By: Rasa Azadi
The Islamic Republic of Iran recently executed the entire male population of a village in the province of Sistan and Baluchistan. The men were charged with drug related offences, which is punishable by death in the Islamic Republic.
The men charged haven’t been named, nor has the village that they came from, it seems that the Islamic Republic is trying to keep the executions low profile, in order to thwart backlash, especially during the elections. Though it isn’t confirmed, there is a good chance that the men executed where Baluchis, an ethnic minority in South-eastern Iran, which make up the small number of Sunni’s in the predominantly Shia Islamic Republic. Accordingly, the Iranian province of Sistan and Baluchistan is a hotbed for narcotic trafficking, as hundreds of tons of opium go through this region each year, to reach black markets worldwide.
Subsequently, Afghanistan produces nearly 3/4ths of the world’s opium, and since Afghanistan is landlocked drug traffickers must go through transit countries, in order to reach the global black market. Consequently, Iran shares a long border with Afghanistan’s opium producing provinces, thus drug traffickers have seen Iran as the easiest route to get their illicit products to the global market. Moreover, 80% of Baluchi’s live below the poverty line, thus poor and marginalized Baluchis have had to often resort to criminal activities, such as drug smuggling for a source of income. In addition, Iran has experienced a large substance abuse problem, as it’s the world’s largest transit hub for opium and has nearly 2.2 million drug addicts; accordingly Iran has been waging a fierce war on drugs, which has escalated in the past decade.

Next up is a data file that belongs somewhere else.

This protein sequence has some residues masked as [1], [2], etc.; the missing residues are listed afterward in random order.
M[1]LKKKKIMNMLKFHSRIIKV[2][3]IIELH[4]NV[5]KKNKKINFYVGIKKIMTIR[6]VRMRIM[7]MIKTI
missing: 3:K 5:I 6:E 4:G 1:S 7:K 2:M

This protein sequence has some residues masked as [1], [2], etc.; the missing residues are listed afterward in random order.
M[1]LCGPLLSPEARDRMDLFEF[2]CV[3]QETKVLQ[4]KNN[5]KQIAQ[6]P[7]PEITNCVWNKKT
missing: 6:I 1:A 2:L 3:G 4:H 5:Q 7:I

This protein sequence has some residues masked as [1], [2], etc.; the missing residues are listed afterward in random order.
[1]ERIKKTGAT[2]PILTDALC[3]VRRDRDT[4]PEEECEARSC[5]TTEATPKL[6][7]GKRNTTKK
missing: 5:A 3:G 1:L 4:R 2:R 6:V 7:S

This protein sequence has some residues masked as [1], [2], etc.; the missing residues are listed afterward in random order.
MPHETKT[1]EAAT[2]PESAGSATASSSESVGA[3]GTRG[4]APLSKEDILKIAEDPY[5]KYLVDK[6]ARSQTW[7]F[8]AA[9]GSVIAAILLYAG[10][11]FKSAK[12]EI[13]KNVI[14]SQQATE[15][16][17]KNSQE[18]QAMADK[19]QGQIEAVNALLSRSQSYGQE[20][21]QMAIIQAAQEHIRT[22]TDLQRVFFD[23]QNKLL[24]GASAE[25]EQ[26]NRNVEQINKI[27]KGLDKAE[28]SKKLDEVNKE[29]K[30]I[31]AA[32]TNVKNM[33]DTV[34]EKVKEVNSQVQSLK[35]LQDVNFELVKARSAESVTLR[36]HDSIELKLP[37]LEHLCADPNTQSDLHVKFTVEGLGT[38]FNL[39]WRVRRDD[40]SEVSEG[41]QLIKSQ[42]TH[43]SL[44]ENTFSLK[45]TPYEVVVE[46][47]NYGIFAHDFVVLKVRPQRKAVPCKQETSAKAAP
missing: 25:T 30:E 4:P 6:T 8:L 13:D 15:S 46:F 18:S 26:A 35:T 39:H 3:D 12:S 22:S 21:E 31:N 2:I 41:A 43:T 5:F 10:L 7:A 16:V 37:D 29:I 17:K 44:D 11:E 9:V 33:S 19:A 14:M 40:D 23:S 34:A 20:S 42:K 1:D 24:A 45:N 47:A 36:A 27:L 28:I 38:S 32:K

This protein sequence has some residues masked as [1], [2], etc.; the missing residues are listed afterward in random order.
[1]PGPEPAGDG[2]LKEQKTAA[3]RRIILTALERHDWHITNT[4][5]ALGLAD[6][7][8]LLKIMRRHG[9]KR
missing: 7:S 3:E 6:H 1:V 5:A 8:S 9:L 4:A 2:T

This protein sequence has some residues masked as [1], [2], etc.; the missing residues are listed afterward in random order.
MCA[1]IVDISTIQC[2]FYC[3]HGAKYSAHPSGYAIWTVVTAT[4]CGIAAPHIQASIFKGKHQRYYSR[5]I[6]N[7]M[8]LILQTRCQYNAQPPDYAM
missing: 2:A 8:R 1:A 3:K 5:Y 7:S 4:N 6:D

Iran has cracked down ruthlessly against drug traffickers, and has some of the world’s harshest laws that often entail the death sentence, when someone is charged with a drug related offence. Consequently, out of the 947 executions last year in the Islamic Republic, 600 were due to drug related charges, and nearly 40% of Iran’s convicted felons are imprisoned for drug related charges. Iran’s ruthless determination in its war against drugs has yielded results, as Iran accounted for 84% of the world’s total opium seizures in recent years. However, these victories have come at a cost, one paid primarily by Baluchis, who are the victims of the Islamic Republic’s war on drugs. Baluchi’s operating in the drug trade are mostly drug mules and never see the million dollar pay outs that black-market drug dealers in Europe or North America reap, rather they make a meagre living that helps them simply get by. Subsequently, Baluchis are the main casualties in Iran’s war against drugs, and the recent execution of all the males in a village in Baluchistan has proven that. Therefore, though Iran’s war on drugs is proving successful in stopping the flow of hundreds of tons of narcotics, it has come at a steep price, one paid in the blood of poor and marginalized Baluchis.